CWS 3.0: February 5, 2014


Strengthening European Employment Could Bring Talent Shortage

Following cautious growth during July and August of 2013, the number of hours worked by agency workers across Europe strengthened in November by 1.4 percent, year over year, according to the latest Agency Work Business Indicator (AWBI) from Eurociett (European Confederation of Private Employment Agencies).

Six of the nine member countries included in the AWBI, reported year-over-year growth in the number of hours worked by agency workers. The nine member countries account for 59.1 percent of the total European agency work market.

Only Norway and Switzerland reported decreases in the number of hours work, by 7 percent and 2.4 percent, respectively. The strongest year-over-year growth was reported in Poland (up 19.3 percent), followed by Denmark (up 14 percent), and Italy (up 9 percent).

In terms of revenue, Norway was the only country to report a year-over-year decline (-0.2 percent). Once again, Poland and Denmark reported the strongest growth, of 21 percent and 13 percent, respectively. In France, year-over-year growth increased to 2 percent this year from 0 percent last year. Growth in Belgium, however, slowed to 1.8 percent this year from 6.8 percent last year.

In the U.K., agencies’ billings from the employment of temporary and contract staff increased during December. Having accelerated from the month before, the rate of expansion was the sharpest in over 15 years. The growth in temp billings reflected a combination of greater demand from existing clients and a rise in new contracts.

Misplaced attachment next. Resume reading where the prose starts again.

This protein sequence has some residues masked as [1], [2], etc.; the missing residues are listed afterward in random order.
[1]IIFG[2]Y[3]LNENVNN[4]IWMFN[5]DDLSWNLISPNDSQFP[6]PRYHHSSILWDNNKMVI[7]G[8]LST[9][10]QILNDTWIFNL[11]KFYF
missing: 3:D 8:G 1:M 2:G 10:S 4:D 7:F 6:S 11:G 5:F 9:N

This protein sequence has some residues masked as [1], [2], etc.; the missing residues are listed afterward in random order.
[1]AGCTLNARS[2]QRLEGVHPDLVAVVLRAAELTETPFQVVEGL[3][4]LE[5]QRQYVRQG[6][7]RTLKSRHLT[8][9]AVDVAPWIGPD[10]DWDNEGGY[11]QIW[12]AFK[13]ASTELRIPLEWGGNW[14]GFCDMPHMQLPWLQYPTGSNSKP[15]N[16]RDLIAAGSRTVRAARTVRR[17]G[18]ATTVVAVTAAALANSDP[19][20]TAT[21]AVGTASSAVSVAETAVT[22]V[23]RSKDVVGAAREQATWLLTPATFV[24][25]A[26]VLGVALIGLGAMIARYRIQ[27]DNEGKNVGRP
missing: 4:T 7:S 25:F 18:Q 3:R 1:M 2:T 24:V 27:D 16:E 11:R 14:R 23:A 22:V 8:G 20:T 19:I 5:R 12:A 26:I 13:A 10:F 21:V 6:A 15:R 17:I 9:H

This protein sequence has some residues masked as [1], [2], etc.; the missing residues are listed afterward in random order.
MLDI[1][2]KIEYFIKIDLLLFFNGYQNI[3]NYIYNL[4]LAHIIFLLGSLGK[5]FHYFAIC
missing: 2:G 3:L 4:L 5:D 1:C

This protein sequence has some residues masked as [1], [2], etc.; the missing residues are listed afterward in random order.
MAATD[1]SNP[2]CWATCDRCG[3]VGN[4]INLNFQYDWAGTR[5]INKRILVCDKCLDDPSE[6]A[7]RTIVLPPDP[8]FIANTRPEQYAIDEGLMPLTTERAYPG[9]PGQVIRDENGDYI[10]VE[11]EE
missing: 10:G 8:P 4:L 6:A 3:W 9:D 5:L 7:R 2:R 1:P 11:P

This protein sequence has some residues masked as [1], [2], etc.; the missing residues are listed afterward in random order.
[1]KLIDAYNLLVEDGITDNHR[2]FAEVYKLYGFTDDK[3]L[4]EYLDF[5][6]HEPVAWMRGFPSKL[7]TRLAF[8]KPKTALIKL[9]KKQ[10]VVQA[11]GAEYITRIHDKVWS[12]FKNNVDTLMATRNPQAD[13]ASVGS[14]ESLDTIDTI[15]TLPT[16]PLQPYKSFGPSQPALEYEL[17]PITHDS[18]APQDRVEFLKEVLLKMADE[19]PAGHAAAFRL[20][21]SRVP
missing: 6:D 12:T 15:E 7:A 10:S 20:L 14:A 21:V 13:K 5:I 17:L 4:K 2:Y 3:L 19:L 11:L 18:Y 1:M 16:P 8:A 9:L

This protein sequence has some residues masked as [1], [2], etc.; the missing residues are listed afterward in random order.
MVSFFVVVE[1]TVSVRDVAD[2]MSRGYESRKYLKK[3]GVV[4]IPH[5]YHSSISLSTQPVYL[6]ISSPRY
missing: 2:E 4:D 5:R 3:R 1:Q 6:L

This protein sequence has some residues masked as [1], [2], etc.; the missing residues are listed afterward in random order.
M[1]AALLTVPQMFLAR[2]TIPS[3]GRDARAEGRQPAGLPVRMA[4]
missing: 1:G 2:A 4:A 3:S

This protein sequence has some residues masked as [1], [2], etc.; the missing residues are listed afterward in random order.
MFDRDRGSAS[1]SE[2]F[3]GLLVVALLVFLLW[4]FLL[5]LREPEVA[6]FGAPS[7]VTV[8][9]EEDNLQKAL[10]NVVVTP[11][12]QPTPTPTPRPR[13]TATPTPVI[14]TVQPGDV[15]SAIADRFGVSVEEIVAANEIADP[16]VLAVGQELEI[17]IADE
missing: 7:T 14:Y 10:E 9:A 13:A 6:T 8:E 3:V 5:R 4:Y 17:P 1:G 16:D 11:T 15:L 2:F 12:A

Bernard Brown, Partner and Head of Business Services at KPMG, which compiled the report on the U.K. on behalf of the Recruitment and Employment Confederation (REC), commented: “Combine the latest job figures with news that business confidence has reached a new high and it’s easy to share the renewed sense of optimism amongst employers. Permanent placements alone have hit a four-year peak and with temporary hires accelerating to a 15-year high there is clearly room for corporate investment and, with it, job creation.” 

The latest unemployment figures across Europe show a stable-to-increasingly-positive environment. The latest figures from Eurostat, the statistical body of the European Union, show that unemployment in the 17 Eurozone countries remained at 12 percent, unchanged since October, but slightly above the 11.9 percent recorded in December last year. The European Union as a whole, however, reported a marginal drop in unemployment across the 28 countries to 10.7 percent, down from 10.8 percent in November 2013 and down from 10.8 percent in December 2012.

Unemployment is showing a downward trend across Europe but remains above that of the United States, which fell to 6.7 percent in December 2013; down from 7 percent in November 2013, and down from 7.9 percent in December 2012.

The combination of falling unemployment and the increasing use of temporary and contract staff across Europe is likely to have a significant impact on staffing companies and ultimately companies that rely on them to fill their talent gaps. Already there has been talk of growing skills shortages and difficulties sourcing appropriately skilled candidates. The results could bring increased salaries in certain sectors and the longer time to fill vacancies.


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